An FT article today highlights the intersection of two issues that I've found interesting for some time: the common misconception that cybersecurity is just another word for data privacy, and the difficulty of building a cyber insurance market when there's not enough data to quantify cyber risk (yet).

(Freshfields Partner Tim Harkness likes to quip that when a lawyer says "interesting," he or she usually means "bad."  In this case, his quip is spot on.)

On the first point, the article rightly highlights that cybersecurity is most definitely—absolutely, under no circumstances, I cannot stress this enough, please if you take one thing from this post, take note of this—not just about data privacy and data breaches.  Data breaches are merely one element of the cybersecurity triad, the other two elements being the integrity and availability of systems.  Companies must protect themselves against hackers who would corrupt and co-opt their systems for nefarious ends such as sending fraudulent wire transfer requests.  And they must also protect themselves against hackers who would bring down entire systems for profit or just for fun.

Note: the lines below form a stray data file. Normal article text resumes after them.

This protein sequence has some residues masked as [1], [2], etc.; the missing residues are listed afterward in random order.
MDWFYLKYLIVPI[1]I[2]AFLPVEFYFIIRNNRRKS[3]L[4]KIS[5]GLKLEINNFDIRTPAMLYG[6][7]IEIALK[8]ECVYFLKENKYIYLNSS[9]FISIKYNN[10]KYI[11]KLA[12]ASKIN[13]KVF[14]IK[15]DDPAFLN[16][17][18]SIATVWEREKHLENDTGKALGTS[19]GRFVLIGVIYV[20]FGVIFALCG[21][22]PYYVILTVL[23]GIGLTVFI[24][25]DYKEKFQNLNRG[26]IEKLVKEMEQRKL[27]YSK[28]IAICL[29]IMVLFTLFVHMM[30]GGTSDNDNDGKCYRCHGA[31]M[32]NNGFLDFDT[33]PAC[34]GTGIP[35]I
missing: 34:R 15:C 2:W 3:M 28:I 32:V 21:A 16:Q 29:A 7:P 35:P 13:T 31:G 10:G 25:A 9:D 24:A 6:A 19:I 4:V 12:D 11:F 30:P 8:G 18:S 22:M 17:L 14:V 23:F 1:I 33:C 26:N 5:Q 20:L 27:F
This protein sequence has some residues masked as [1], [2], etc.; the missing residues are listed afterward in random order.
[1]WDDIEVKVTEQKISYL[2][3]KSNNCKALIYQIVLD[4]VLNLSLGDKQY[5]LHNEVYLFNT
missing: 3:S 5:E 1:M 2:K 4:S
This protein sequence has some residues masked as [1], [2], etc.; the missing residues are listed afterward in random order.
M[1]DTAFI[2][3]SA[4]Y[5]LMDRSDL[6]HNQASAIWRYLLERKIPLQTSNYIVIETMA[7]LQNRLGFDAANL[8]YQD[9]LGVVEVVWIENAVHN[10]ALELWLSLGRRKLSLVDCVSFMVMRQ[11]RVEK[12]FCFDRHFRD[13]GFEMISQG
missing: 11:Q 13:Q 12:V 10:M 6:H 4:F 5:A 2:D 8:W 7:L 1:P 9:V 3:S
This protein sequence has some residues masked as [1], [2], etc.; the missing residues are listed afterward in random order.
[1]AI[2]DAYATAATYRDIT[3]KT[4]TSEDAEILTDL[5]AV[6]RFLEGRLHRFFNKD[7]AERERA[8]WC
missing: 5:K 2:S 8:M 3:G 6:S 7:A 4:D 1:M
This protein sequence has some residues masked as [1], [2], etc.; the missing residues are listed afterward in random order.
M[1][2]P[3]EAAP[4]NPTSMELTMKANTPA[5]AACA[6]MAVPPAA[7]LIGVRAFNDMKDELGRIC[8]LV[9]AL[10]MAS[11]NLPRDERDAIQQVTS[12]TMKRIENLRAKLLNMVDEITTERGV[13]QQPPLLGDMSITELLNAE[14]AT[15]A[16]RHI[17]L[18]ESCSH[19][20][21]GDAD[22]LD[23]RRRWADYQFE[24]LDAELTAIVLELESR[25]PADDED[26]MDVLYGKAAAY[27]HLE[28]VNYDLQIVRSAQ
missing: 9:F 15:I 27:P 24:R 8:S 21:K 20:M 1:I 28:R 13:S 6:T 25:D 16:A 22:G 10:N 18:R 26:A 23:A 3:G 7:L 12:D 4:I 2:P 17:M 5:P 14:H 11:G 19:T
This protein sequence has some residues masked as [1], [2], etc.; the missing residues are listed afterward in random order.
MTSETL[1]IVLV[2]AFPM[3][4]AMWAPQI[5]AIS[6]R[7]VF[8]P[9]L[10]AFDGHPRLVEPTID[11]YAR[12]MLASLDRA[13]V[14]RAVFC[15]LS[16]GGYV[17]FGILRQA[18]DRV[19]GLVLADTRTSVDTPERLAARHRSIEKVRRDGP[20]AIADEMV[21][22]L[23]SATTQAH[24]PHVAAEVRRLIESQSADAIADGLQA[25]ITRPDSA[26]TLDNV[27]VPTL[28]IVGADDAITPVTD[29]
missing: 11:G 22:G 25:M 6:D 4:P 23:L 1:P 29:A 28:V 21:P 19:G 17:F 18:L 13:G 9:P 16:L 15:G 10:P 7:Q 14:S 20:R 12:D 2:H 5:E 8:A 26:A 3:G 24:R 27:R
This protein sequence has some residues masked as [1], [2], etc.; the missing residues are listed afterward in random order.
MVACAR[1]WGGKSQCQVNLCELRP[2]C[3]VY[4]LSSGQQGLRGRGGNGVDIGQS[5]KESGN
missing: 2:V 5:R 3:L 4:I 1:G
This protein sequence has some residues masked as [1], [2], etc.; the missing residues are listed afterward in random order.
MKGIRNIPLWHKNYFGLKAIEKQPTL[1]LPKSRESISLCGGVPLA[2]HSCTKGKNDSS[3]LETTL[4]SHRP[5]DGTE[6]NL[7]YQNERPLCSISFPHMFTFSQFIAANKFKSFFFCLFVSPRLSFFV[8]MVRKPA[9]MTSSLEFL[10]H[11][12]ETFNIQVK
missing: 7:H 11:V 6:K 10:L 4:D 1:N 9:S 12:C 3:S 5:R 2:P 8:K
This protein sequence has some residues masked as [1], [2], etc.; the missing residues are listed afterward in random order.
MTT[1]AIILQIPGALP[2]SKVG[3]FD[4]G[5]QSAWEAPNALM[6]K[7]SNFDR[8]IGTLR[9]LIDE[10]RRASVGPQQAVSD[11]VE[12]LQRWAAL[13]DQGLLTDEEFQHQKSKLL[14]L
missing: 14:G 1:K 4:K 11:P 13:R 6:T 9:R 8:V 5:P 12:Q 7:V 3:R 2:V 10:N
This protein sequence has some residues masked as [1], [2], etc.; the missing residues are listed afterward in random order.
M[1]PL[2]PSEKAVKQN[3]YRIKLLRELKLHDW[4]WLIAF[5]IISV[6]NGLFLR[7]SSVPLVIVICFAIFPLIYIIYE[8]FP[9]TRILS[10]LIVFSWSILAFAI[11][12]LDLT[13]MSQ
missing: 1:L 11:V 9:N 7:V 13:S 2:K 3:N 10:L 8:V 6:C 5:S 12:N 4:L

The second point is that the market for cybersecurity insurance has been slow to develop because there's not yet enough data to build actuarial models covering the panoply of cybersecurity risks.  It's getting easier to predict the magnitude and probability of losses due to personal data breaches.  The variables there are relatively simple: the number of individuals about whom a company keeps sensitive data, the type of data kept, and so on.  As the tally of data breaches climbs, it's easier to predict how many data subjects will suffer losses and how bad (ahem, "interesting") the losses will be.  But it's still very difficult to quantify the probability and magnitude of something like the SWIFT hacks or a hack that brings down a bank's systems.

For previous posts on these points: